As I replayed the tape, I thought this could have been filmed today, in October of 2009, in any other three year old's house. Today's media repeats the script Julie developed but includes new faces. Child is fine. Child gets vaccine. Child develops autism. Parents cry. Child stares into space then cut to scene of child stacking blocks with his therapist. Doctors still say we don't know what causes autism, except now they affirmatively add -- "but it's not vaccines." Parents rally. Government officials still tout the safety of all vaccines. Health agencies are still trying to figure out how many kids with autism there are out there. Doctors are better at diagnosing, or maybe not. They don't know. Congress is still holding hearings on the issue. Parents still wonder when someone will answer their questions.
      Fade to black.
      I wondered -- where are the brave investigative journalists we need to ask these hard questions?
      There are a couple that will pick up the ball like David Kirby or Sharryl Atkisson but the majority of the reporters that cover these stories are like Amy Wallace, entertainment reporter for Wired Magazine, who, in my opinion once again does not question what she is told, she just regurgitates the propaganda she receives from the vaccine industry and industry supporters. Or Nancy Snyderman who tells us it is not our job to question the safety of shots and to "just get the damn vaccine!"
      In the meantime, while we wait for mainstream media to really honestly take a look at these questions, thousands of families, a few politicians, a handful of researchers and doctors across the United States work hard to sound that alarm. These people keep this issue burning bright in the media even when the medical community tells everyone to look away from the light. Vaccines, and their risks, are touched on in a variety of news mediums.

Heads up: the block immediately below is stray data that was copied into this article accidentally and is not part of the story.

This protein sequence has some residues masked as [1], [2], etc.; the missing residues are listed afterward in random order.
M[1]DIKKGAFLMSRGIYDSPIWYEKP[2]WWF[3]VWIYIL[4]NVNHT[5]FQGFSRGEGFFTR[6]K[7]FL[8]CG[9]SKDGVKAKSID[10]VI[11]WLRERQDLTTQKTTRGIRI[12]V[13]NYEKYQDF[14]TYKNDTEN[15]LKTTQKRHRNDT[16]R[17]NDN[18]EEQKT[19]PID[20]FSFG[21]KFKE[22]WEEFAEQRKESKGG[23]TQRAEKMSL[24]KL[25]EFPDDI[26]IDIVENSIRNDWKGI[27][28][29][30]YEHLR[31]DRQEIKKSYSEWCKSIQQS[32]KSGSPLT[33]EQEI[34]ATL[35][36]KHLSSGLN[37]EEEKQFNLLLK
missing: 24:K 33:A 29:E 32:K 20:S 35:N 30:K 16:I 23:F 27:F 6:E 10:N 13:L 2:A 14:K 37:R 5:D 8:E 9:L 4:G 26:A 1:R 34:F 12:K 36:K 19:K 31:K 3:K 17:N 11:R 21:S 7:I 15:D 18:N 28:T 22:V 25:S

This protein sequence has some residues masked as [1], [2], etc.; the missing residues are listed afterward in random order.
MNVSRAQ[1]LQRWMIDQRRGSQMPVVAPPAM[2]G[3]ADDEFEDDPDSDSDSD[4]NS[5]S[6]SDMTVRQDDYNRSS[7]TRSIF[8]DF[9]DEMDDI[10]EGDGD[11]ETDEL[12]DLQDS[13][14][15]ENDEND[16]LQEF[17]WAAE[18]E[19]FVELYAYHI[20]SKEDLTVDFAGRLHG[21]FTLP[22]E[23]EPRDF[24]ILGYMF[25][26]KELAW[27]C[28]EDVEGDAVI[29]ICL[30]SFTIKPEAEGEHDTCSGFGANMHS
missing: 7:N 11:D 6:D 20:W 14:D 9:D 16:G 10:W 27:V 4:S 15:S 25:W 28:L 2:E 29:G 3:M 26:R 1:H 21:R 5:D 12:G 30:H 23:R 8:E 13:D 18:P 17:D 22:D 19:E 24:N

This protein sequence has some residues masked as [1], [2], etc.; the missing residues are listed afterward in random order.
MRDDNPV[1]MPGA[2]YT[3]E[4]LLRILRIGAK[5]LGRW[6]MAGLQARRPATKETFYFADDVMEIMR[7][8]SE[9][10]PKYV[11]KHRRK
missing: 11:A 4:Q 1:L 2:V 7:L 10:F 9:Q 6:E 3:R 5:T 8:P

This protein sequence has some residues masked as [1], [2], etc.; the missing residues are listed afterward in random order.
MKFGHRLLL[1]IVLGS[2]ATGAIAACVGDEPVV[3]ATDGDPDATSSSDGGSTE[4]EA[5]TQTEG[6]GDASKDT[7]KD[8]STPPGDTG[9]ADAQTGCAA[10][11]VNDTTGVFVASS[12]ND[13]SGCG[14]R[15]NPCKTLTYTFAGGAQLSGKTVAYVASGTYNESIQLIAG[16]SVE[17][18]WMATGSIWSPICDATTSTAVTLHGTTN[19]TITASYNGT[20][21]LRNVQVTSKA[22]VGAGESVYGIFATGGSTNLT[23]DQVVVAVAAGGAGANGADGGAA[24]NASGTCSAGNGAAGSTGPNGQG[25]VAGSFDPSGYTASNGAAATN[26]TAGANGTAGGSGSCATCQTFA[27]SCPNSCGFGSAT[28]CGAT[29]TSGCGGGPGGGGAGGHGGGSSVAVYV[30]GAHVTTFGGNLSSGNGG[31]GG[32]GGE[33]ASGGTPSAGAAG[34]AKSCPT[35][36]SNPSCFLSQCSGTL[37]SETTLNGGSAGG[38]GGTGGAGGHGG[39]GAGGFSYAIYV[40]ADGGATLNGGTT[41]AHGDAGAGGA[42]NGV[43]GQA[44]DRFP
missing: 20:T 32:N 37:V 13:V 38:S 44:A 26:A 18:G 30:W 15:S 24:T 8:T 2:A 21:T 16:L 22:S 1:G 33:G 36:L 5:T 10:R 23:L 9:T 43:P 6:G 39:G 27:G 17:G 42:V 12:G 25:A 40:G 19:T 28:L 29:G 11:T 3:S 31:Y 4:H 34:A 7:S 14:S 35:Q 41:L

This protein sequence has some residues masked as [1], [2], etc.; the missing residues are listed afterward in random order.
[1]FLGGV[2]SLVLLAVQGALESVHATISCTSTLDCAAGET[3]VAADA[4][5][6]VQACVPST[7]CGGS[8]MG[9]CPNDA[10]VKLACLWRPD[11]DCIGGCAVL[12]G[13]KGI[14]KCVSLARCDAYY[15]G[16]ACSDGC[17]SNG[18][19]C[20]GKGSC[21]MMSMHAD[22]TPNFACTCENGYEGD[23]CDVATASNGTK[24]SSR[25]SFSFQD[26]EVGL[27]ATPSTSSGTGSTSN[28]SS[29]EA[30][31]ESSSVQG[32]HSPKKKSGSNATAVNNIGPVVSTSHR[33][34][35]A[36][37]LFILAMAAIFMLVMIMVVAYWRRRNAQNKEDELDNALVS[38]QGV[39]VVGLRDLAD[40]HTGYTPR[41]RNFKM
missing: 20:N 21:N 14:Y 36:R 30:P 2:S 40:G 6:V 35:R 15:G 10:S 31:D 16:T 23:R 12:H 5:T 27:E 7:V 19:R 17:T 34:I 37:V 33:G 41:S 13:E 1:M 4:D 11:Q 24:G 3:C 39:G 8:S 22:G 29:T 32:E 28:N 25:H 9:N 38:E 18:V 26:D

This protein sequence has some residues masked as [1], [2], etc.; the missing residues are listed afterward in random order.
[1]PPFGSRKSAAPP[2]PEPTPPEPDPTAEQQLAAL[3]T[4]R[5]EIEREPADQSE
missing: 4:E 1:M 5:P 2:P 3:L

Time marches on and the mainstream media continues to follow that recipe handed down 10 years ago.
      Where CNN delivered fresh journalism in 1999, stories today are stale, even moldy. Generally speaking, the media doesn't dig. They do not do their job and ask the questions that make government officials, PhRMA spokespeople or the American Academy of Pediatrics squirm. Now that's entertainment, Amy.
      Here are some questions for the White House Press Corps the next time they attend a briefing regarding Swine Flu.
      "President Obama, can you please explain why HHS, along with the local and federal law enforcement agencies would not allow a person to pour Thimerosal (an ingredient in some vaccines which contains ethyl-mercury) onto the stone plaza outside the HHS building in protest because it is classified as hazardous waste?"
      "Did you know if the amount of ethyl-mercury in one dose of a Thimerosal containing H1N1 vaccine were spilled on the ground HazMat would be required to clean it up?"
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      Note: The opinions expressed in COMMENTARY are those of the author and do not necessarily represent the views of the Schafer Autism Report.

• • •


Re: The Horse Boy: Autism, Unfortunate. So Is the Movie

      As the review stated, not many people could go to Mongolia to try and cure their child's autism, let alone fund a movie that just might also enhance the parents' professional standing.
      Imagine if one parent had decided that they could spend a lot of time with Rowan at the nearest stables; imagine buying him his own horse or pony; the trajectory of his healing may have been beyond the parents' imagination.
      Any of these, less costly options than Mongolia, might be open to other determined parents.
      We seriously need to think about the most effective, economical, most intense and fastest route to helping a child with autism. Having found at least one clue to helping one child is awesome. Let's not lose sight of our children being the future, not our own careers.
      Actions speak louder than words.
      - Helen R.